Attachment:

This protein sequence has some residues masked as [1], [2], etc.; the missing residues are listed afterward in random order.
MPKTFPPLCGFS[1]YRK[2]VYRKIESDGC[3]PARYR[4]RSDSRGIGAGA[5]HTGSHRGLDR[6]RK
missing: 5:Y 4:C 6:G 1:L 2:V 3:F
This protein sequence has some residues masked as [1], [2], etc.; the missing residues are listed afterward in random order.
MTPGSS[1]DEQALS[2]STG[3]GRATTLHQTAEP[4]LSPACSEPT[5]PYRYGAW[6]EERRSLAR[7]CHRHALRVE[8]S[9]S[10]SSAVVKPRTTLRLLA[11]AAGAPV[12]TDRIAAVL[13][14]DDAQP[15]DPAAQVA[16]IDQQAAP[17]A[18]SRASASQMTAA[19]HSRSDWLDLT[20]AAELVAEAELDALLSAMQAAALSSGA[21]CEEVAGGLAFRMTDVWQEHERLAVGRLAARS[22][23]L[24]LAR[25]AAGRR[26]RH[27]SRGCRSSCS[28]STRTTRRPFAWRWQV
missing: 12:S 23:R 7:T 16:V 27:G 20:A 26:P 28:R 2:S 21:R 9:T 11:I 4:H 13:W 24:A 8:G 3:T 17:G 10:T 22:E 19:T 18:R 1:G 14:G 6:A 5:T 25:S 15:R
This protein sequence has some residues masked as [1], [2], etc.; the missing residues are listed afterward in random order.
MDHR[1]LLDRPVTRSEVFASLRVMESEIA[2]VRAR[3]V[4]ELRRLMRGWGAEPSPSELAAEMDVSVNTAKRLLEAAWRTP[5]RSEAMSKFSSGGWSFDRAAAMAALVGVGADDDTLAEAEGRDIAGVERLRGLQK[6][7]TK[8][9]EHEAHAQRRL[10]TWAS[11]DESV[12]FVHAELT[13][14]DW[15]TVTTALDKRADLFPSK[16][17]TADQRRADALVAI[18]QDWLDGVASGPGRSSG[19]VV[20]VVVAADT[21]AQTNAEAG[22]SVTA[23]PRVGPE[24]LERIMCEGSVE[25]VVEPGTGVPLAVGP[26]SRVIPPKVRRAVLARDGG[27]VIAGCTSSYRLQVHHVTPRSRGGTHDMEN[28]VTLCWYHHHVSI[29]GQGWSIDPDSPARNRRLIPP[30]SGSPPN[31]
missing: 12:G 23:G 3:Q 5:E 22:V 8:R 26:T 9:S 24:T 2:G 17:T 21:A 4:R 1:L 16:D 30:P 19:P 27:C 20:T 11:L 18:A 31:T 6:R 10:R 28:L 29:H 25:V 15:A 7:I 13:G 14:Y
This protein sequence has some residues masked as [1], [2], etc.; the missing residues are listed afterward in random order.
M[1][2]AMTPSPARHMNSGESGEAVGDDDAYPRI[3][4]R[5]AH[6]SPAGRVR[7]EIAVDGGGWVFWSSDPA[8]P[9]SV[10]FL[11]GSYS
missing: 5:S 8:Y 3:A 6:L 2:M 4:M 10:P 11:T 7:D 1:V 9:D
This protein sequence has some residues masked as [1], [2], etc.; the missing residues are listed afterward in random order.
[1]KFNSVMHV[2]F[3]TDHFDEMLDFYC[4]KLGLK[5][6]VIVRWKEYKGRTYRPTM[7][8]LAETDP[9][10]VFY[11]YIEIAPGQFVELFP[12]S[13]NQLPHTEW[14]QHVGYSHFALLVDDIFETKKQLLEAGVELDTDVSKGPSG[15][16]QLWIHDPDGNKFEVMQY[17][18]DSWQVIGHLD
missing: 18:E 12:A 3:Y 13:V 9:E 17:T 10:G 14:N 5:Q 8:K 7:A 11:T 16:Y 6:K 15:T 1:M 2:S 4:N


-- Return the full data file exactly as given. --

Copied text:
This protein sequence has some residues masked as [1], [2], etc.; the missing residues are listed afterward in random order.
MPKTFPPLCGFS[1]YRK[2]VYRKIESDGC[3]PARYR[4]RSDSRGIGAGA[5]HTGSHRGLDR[6]RK
missing: 5:Y 4:C 6:G 1:L 2:V 3:F
This protein sequence has some residues masked as [1], [2], etc.; the missing residues are listed afterward in random order.
MTPGSS[1]DEQALS[2]STG[3]GRATTLHQTAEP[4]LSPACSEPT[5]PYRYGAW[6]EERRSLAR[7]CHRHALRVE[8]S[9]S[10]SSAVVKPRTTLRLLA[11]AAGAPV[12]TDRIAAVL[13][14]DDAQP[15]DPAAQVA[16]IDQQAAP[17]A[18]SRASASQMTAA[19]HSRSDWLDLT[20]AAELVAEAELDALLSAMQAAALSSGA[21]CEEVAGGLAFRMTDVWQEHERLAVGRLAARS[22][23]L[24]LAR[25]AAGRR[26]RH[27]SRGCRSSCS[28]STRTTRRPFAWRWQV
missing: 12:S 23:R 7:T 16:V 27:G 20:A 26:P 28:R 2:S 21:R 9:T 11:I 4:H 13:W 24:A 8:G 3:T 17:G 10:T 22:E 19:T 18:R 1:G 14:G 6:A 5:T 25:S 15:R
This protein sequence has some residues masked as [1], [2], etc.; the missing residues are listed afterward in random order.
MDHR[1]LLDRPVTRSEVFASLRVMESEIA[2]VRAR[3]V[4]ELRRLMRGWGAEPSPSELAAEMDVSVNTAKRLLEAAWRTP[5]RSEAMSKFSSGGWSFDRAAAMAALVGVGADDDTLAEAEGRDIAGVERLRGLQK[6][7]TK[8][9]EHEAHAQRRL[10]TWAS[11]DESV[12]FVHAELT[13][14]DW[15]TVTTALDKRADLFPSK[16][17]TADQRRADALVAI[18]QDWLDGVASGPGRSSG[19]VV[20]VVVAADT[21]AQTNAEAG[22]SVTA[23]PRVGPE[24]LERIMCEGSVE[25]VVEPGTGVPLAVGP[26]SRVIPPKVRRAVLARDGG[27]VIAGCTSSYRLQVHHVTPRSRGGTHDMEN[28]VTLCWYHHHVSI[29]GQGWSIDPDSPARNRRLIPP[30]SGSPPN[31]
missing: 12:G 23:G 3:Q 5:E 22:V 8:R 26:T 9:S 24:T 2:G 17:T 21:A 4:R 1:L 16:D 30:P 19:P 27:C 20:T 11:L 18:A 31:T 6:R 10:R 28:L 29:H 25:V 15:A 7:I 13:G 14:Y
This protein sequence has some residues masked as [1], [2], etc.; the missing residues are listed afterward in random order.
M[1][2]AMTPSPARHMNSGESGEAVGDDDAYPRI[3][4]R[5]AH[6]SPAGRVR[7]EIAVDGGGWVFWSSDPA[8]P[9]SV[10]FL[11]GSYS
missing: 5:S 8:Y 3:A 6:L 2:M 4:M 10:P 11:T 7:D 1:V 9:D
This protein sequence has some residues masked as [1], [2], etc.; the missing residues are listed afterward in random order.
[1]KFNSVMHV[2]F[3]TDHFDEMLDFYC[4]KLGLK[5][6]VIVRWKEYKGRTYRPTM[7][8]LAETDP[9][10]VFY[11]YIEIAPGQFVELFP[12]S[13]NQLPHTEW[14]QHVGYSHFALLVDDIFETKKQLLEAGVELDTDVSKGPSG[15][16]QLWIHDPDGNKFEVMQY[17][18]DSWQVIGHLD
missing: 18:E 12:A 3:Y 13:V 9:E 17:T 10:G 14:N 5:Q 8:K 7:A 11:T 16:Y 6:K 15:T 1:M 2:S 4:N